June 7, 2017 Vallenfyre – Fear Those Who Fear Him (Album Review)
For those who follow UK Doom pioneers Paradise Lost, a bit of a monster has been brewing since 2011; a monster that erupted out of the very heart and soul of legendary Guitar Player Gregor Mackintosh, and that monster is known as Vallenfyre. Borne from the ashes of the man’s own grief at the loss of his father, what began as catharsis has metabolized into a pretty solid career path. Now onto album number three, Vallenfyre spits forth Fear Those Who Fear Him boldly into a world already chock full of Death Metal bands and Death Metal albums.
With the backing of Century Media Records and the pedigree Mackintosh bears, the album is guaranteed to get a lot of attention. The question becomes and remains: what kind of mark will such a product make in an already overwhelmingly crowded scene? Is this just another supergroup recycling their youth, or are Vallenfyre a force unto themselves?
One glance at the bleak cover art, with its black and white motif and filthy skull, shows the band seeking no points for beauty over bleakness. Prior experiences with 2014 album Splinters and 2012 debut A Fragile King show a band adopting and espousing the old, dirty Swedish Death Metal sound of the ’90s. Advanced by the likes of Dismember, Nihilist/Entombed, and Grave, it is a sound that, despite its years, remains sought after and much appreciated. No slick, clean, triggered exercise in Pro-Tools here. These vets are most certainly opting for grime over glamour.
The aforesaid Mackintosh is joined on guitar (also bass duties) by former My Dying Bride Axe-man Hamish Glencross and Drummer Waltteri Väyrynen. Fear Those Who Fear Him was produced in Salem, Massachusetts, a setting fit for all things macabre and haunting.
Released on Friday, June 2, 2017, what the listener gets with Fear Those Who Fear Him is a charnel heap of battering riffage guaranteed to scratch that Death Metal itch. The hectic pace of proper opener “Messiah” blurs into mid-tempo stomper “Degeneration” with nary a gulp for air. Complete with tension-stacking build-ups and satisfying pit-inducing troughs, it is a strong start indeed. When they do slow it down, as on the crushingly oppressive “An Apathetic Grave,” Vallenfyre throw in some interesting guitar tones and leads over top the grimness, dressing up the doom with a bit of ghostly flair. In the end, the song comes off a bit too plodding, but that might simply come down to a matter of personal taste. One person’s plodding is another person’s doom itch being scratched.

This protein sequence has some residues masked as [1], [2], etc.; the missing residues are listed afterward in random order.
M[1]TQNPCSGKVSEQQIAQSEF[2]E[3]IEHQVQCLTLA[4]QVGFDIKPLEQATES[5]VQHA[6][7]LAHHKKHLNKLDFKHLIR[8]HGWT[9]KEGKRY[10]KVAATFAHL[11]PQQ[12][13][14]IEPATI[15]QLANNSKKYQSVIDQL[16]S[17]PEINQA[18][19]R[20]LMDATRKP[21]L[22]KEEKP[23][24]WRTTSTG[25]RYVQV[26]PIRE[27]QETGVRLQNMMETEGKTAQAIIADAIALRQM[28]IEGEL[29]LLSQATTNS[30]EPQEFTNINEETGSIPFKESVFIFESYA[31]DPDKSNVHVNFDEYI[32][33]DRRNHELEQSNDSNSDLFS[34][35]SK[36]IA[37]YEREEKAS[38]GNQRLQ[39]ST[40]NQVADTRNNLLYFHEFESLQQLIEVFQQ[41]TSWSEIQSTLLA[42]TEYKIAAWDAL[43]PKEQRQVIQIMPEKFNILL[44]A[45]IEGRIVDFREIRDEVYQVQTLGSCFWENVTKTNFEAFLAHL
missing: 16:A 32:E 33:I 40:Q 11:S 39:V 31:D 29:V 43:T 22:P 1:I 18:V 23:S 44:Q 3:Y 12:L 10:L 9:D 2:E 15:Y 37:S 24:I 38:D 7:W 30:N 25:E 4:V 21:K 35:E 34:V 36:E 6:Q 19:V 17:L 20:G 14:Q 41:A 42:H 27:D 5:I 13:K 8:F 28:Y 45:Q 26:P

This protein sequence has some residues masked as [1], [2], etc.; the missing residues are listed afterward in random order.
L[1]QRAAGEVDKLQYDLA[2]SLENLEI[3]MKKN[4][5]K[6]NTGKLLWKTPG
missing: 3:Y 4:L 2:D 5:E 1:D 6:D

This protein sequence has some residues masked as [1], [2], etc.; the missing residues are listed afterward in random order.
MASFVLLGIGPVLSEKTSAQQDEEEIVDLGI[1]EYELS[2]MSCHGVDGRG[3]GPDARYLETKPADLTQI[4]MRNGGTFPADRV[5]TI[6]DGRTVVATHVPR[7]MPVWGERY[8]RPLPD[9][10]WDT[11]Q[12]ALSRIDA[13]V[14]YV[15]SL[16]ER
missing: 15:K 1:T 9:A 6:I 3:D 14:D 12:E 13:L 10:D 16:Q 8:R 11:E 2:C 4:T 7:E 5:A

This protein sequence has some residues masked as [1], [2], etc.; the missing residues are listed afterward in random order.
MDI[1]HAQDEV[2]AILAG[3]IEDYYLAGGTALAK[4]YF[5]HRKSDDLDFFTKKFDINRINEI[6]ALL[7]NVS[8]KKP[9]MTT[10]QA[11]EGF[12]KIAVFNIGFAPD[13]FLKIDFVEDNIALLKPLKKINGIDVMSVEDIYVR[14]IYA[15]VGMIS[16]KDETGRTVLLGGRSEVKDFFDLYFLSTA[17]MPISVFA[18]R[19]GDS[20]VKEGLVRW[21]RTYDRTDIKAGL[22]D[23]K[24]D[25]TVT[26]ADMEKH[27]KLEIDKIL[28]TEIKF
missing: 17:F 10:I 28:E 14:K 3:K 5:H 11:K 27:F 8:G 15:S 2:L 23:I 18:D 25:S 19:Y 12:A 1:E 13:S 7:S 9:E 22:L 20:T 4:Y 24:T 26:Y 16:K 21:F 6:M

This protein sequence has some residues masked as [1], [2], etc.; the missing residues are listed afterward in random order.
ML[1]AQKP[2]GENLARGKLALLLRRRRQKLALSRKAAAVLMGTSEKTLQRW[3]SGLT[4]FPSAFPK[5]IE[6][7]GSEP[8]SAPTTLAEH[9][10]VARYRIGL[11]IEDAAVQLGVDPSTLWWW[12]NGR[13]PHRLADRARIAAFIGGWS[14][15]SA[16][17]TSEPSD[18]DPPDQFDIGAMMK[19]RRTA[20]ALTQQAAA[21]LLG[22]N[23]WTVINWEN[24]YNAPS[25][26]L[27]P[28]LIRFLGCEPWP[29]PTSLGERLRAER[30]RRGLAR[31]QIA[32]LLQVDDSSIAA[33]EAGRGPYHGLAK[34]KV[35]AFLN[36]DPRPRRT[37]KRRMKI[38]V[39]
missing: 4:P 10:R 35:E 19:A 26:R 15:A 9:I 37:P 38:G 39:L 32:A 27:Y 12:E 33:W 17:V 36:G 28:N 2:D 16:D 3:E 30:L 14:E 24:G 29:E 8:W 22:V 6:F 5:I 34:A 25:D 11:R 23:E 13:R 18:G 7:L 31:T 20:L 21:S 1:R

“Kill All Your Masters” has a filthy shine all it own, with a Punk-like arrangement for maximum ferocity. Its one of the better couple of minutes on the album. The 2 minute blast of “Nihilist” seems like a tribute to the embryonic version of Sweden’s Entombed, but fails to really get under the skin, while the 40 second rumble of “Dead World Breathes” appears to be something in between, sort of Grave meets Repulsion. To condense a song to 20 seconds shy of a minute, the average listener is going to expect either a lesson in hyper-blast or some other type of dynamic requiring abrupt cessation. This song begins as the former, but instead sort of peters out to an unceremonious end.
A curious choice, the album nevertheless pulls the listener forward with the much more compelling start to “Soldier of Christ.” This one rips the way Napalm Death rips, the riffs repeating alone in a vacuum created by a pause in the rhythm section giving way to neck-snapping speed and a well-wrought guitar solo or two. Here is the vibe that Vallenfyre seems to be searching for, where their sonic elements coalesce into that dirty, Groove-laden Death Metal soup that is their wheelhouse.
“Cursed From The Womb” is another crawling number, the tempo as slow as the decay of time in a sealed tomb. Around the 4:3o mark, the vocals over the creeping riffs make for a deliciously dreary march. Vallenfyre returns again to this slower formula on “The Merciless Tide,” remaining slow until a very Morbid Angel-like set of leads around 3:45 into the song.
The overall feel of Fear Those Who Fear Him is that Vallenfyre exists to pay homage to the old Swedish sound, and for the most part the exercise in well-trodden Death Metal is not a bad one. The production serves the Brits well; that thick, ropy bass-tone by itself is enough to make Shane Embury’s heart go all aflutter. All in all, this album is going to offer a fun diversion into the realms of old, but apart from “Degeneration” and “Soldier of Christ,” it ultimately leaves the listener primed, but still wanting. That said, it is hard to ignore the experienced, air-tight musicianship gift-wrapped in roughshod filth afoot on Fear Those Who Fear Him. CrypticRock gives this album 3.5 out of 5 stars.